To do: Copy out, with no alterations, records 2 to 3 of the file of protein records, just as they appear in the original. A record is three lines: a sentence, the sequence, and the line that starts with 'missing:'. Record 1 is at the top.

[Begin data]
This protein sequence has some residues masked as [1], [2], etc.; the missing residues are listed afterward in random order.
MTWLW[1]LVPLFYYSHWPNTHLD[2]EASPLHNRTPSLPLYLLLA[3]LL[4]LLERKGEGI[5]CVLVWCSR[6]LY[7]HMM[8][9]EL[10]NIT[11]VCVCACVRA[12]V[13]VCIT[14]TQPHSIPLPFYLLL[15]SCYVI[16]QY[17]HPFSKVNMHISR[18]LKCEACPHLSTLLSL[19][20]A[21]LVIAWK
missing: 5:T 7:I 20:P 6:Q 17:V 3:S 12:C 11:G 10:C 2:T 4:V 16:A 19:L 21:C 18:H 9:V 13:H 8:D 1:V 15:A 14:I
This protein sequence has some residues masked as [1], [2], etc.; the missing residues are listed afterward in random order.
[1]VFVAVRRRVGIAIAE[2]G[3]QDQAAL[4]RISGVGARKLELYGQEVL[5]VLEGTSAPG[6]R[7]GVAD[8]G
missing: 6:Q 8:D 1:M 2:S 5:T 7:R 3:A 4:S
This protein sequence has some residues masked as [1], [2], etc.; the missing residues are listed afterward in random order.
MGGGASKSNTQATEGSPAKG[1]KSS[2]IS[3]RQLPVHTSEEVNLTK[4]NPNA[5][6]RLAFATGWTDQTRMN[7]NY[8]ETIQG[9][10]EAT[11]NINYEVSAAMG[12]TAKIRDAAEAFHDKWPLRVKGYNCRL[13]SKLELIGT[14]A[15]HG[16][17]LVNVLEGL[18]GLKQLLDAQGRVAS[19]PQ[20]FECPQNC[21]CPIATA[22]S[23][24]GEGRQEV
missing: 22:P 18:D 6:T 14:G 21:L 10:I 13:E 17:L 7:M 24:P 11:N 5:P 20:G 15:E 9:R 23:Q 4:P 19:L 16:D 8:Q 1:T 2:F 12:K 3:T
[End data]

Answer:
This protein sequence has some residues masked as [1], [2], etc.; the missing residues are listed afterward in random order.
[1]VFVAVRRRVGIAIAE[2]G[3]QDQAAL[4]RISGVGARKLELYGQEVL[5]VLEGTSAPG[6]R[7]GVAD[8]G
missing: 6:Q 8:D 1:M 2:S 5:T 7:R 3:A 4:S
This protein sequence has some residues masked as [1], [2], etc.; the missing residues are listed afterward in random order.
MGGGASKSNTQATEGSPAKG[1]KSS[2]IS[3]RQLPVHTSEEVNLTK[4]NPNA[5][6]RLAFATGWTDQTRMN[7]NY[8]ETIQG[9][10]EAT[11]NINYEVSAAMG[12]TAKIRDAAEAFHDKWPLRVKGYNCRL[13]SKLELIGT[14]A[15]HG[16][17]LVNVLEGL[18]GLKQLLDAQGRVAS[19]PQ[20]FECPQNC[21]CPIATA[22]S[23][24]GEGRQEV
missing: 22:P 18:D 6:T 14:G 21:L 10:I 13:E 17:L 7:M 24:P 11:N 5:P 20:G 15:E 9:R 23:Q 4:P 19:L 16:D 8:Q 1:T 2:F 12:K 3:T